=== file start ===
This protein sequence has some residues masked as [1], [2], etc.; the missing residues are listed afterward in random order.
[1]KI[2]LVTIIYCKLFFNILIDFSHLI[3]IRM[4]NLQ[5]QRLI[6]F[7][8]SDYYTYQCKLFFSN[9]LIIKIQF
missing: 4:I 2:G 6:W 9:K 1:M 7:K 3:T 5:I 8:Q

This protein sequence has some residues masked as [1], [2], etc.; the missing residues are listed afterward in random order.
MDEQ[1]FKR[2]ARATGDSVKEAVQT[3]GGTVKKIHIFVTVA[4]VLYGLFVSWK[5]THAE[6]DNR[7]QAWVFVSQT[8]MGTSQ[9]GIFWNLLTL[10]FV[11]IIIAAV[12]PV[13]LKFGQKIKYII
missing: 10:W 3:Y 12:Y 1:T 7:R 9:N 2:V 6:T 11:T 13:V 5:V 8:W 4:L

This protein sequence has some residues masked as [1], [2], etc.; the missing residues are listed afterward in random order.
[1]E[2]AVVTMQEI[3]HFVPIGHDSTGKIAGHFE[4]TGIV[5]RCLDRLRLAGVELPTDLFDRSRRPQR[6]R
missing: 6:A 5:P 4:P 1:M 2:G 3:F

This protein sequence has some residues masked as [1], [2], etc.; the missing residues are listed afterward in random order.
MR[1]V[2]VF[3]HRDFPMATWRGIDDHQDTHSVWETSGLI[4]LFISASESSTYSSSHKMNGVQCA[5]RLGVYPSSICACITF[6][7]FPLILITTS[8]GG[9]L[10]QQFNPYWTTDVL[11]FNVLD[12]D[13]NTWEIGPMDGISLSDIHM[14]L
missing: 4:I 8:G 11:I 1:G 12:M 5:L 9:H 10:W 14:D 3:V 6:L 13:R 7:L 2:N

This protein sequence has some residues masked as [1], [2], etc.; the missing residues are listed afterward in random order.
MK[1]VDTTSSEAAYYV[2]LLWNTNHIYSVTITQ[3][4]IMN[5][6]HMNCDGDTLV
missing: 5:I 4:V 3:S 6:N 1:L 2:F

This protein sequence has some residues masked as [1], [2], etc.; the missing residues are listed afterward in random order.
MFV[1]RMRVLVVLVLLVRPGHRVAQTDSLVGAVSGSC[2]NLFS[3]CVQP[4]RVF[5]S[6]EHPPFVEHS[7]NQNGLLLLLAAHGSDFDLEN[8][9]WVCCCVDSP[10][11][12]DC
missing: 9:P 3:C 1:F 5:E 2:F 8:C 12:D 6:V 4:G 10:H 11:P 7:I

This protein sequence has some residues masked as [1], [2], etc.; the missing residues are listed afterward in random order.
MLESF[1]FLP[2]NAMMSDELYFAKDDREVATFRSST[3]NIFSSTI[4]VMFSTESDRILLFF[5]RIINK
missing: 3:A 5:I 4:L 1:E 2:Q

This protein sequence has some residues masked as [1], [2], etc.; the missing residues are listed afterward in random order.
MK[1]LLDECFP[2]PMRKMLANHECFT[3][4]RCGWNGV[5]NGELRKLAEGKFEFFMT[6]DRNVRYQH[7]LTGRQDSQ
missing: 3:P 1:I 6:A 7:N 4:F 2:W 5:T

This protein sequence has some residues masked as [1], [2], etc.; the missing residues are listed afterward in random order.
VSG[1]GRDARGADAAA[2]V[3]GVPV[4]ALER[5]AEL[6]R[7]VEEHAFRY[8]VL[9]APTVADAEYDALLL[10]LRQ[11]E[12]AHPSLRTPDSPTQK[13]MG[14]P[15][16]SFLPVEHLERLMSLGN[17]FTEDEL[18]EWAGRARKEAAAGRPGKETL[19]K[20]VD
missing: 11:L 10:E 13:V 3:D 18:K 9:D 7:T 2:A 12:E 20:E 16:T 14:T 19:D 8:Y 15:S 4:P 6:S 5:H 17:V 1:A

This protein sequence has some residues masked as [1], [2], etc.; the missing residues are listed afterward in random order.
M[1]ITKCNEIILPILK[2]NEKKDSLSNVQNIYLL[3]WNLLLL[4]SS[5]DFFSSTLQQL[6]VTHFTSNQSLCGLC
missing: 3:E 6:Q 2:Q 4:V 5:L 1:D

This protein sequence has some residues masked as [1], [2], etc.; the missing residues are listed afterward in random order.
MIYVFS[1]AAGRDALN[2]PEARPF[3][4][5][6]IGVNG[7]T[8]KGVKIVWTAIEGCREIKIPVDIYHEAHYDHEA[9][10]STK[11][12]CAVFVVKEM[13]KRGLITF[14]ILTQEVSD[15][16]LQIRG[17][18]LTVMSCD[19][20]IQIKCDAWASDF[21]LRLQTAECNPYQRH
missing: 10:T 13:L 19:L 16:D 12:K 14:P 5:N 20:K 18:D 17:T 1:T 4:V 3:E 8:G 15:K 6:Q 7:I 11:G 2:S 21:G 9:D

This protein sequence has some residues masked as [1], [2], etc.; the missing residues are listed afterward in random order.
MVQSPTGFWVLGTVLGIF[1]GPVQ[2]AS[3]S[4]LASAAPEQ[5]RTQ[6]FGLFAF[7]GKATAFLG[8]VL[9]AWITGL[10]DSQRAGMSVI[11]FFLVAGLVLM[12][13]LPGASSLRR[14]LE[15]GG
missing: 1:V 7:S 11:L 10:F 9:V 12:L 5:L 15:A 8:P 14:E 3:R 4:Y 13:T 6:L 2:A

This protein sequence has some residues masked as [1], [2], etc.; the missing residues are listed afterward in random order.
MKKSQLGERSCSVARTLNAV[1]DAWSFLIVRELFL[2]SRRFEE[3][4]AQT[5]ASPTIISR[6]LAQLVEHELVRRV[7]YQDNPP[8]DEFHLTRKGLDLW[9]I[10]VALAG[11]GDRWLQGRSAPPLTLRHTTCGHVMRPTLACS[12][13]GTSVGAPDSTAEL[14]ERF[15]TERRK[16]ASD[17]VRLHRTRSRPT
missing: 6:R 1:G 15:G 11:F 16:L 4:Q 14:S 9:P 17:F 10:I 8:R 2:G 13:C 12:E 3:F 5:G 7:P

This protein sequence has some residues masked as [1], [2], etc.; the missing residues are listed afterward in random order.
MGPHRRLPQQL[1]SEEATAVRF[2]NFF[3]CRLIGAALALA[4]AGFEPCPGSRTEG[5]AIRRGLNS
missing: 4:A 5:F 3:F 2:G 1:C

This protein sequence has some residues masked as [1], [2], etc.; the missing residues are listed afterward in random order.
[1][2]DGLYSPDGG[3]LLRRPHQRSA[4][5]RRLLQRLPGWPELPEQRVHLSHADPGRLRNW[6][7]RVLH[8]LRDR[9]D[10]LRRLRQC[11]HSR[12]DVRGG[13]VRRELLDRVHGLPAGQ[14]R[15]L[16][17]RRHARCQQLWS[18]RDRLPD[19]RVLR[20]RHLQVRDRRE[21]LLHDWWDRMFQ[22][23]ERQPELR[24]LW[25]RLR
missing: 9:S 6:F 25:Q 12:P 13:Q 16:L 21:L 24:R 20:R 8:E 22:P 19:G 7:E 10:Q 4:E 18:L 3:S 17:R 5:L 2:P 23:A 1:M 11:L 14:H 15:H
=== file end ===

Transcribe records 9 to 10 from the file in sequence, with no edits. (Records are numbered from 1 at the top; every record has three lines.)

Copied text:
This protein sequence has some residues masked as [1], [2], etc.; the missing residues are listed afterward in random order.
VSG[1]GRDARGADAAA[2]V[3]GVPV[4]ALER[5]AEL[6]R[7]VEEHAFRY[8]VL[9]APTVADAEYDALLL[10]LRQ[11]E[12]AHPSLRTPDSPTQK[13]MG[14]P[15][16]SFLPVEHLERLMSLGN[17]FTEDEL[18]EWAGRARKEAAAGRPGKETL[19]K[20]VD
missing: 11:L 10:E 13:V 3:D 18:K 9:D 7:T 2:A 12:E 20:E 16:T 14:T 19:D 8:Y 15:S 4:P 6:S 5:H 17:V 1:A

This protein sequence has some residues masked as [1], [2], etc.; the missing residues are listed afterward in random order.
M[1]ITKCNEIILPILK[2]NEKKDSLSNVQNIYLL[3]WNLLLL[4]SS[5]DFFSSTLQQL[6]VTHFTSNQSLCGLC
missing: 3:E 6:Q 2:Q 4:V 5:L 1:D